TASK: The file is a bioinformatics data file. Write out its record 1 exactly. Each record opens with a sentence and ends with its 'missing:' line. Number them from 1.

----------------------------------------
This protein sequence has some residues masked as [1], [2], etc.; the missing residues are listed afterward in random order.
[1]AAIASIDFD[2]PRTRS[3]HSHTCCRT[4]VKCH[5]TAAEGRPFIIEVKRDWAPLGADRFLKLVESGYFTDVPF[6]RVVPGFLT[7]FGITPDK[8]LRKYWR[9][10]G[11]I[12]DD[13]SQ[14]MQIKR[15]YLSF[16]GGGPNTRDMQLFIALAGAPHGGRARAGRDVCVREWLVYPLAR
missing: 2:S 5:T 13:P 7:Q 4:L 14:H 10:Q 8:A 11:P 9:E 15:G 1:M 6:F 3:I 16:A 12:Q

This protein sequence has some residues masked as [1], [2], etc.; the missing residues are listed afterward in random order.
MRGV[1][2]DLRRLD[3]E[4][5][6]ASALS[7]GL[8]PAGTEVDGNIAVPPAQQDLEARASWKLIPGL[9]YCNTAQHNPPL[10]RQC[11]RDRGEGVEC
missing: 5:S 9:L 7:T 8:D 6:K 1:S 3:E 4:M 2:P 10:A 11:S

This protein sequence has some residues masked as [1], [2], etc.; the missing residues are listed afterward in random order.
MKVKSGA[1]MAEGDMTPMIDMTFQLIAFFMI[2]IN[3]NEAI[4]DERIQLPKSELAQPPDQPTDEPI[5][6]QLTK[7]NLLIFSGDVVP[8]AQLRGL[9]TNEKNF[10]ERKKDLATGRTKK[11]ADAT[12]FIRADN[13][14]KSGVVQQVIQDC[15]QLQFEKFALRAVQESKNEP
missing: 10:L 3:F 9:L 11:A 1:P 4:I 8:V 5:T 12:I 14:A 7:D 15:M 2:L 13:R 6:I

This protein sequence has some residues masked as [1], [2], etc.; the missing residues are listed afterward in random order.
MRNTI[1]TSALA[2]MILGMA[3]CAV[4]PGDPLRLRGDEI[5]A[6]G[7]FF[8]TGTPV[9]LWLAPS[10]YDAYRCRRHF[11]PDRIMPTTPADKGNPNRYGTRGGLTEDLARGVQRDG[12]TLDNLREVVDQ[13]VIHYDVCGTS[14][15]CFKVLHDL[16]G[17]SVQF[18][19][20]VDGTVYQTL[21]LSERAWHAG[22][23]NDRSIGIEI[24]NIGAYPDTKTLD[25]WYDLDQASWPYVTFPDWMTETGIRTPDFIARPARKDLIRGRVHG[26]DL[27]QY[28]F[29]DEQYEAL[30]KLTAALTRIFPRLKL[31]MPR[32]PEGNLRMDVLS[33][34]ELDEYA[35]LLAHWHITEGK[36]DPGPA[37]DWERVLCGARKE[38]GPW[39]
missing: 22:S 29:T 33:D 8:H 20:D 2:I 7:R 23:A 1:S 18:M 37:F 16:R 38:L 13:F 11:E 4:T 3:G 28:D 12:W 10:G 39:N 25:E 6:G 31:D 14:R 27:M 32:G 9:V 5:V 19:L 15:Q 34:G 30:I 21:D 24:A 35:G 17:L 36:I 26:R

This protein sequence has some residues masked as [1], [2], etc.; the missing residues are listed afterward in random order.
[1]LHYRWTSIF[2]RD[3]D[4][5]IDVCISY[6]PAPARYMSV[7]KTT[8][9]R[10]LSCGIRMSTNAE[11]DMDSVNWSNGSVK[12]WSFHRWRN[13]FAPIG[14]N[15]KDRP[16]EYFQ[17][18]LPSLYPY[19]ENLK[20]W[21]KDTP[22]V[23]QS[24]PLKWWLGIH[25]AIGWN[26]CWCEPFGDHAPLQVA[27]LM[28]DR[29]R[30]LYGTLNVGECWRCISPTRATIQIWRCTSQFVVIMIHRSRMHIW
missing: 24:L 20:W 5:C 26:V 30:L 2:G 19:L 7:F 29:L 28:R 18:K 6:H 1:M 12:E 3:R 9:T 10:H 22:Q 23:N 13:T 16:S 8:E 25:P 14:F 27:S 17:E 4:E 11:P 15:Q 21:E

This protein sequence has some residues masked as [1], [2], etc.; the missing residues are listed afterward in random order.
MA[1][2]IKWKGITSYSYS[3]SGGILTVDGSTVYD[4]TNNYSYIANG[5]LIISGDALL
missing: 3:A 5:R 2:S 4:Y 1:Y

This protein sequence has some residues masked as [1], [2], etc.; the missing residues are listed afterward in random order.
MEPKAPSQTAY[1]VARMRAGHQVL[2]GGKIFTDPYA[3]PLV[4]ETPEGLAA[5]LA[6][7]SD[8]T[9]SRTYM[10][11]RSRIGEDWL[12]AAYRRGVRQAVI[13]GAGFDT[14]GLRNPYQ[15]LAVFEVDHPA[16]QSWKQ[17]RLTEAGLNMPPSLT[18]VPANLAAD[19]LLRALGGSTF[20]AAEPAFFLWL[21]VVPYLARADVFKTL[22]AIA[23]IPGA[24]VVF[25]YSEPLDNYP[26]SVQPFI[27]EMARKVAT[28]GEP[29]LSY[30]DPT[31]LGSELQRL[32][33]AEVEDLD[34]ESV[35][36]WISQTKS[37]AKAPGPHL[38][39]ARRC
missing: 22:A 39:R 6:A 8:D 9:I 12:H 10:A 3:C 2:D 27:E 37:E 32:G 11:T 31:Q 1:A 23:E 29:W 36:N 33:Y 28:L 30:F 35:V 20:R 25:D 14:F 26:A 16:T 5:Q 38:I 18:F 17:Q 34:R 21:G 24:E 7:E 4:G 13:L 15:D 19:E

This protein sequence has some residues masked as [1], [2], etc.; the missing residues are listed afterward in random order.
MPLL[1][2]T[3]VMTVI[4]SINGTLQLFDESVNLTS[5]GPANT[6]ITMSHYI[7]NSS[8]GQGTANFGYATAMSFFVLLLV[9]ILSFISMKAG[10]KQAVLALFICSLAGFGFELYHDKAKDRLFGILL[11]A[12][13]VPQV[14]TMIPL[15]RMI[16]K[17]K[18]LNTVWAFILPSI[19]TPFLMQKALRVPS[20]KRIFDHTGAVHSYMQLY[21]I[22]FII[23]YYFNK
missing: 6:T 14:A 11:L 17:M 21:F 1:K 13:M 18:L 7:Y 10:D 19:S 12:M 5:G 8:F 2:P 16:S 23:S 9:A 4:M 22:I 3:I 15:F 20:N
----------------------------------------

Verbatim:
This protein sequence has some residues masked as [1], [2], etc.; the missing residues are listed afterward in random order.
[1]AAIASIDFD[2]PRTRS[3]HSHTCCRT[4]VKCH[5]TAAEGRPFIIEVKRDWAPLGADRFLKLVESGYFTDVPF[6]RVVPGFLT[7]FGITPDK[8]LRKYWR[9][10]G[11]I[12]DD[13]SQ[14]MQIKR[15]YLSF[16]GGGPNTRDMQLFIALAGAPHGGRARAGRDVCVREWLVYPLAR
missing: 2:S 5:T 13:P 7:Q 4:L 14:H 10:Q 8:A 11:P 9:E 15:G 1:M 6:F 3:I 16:A 12:Q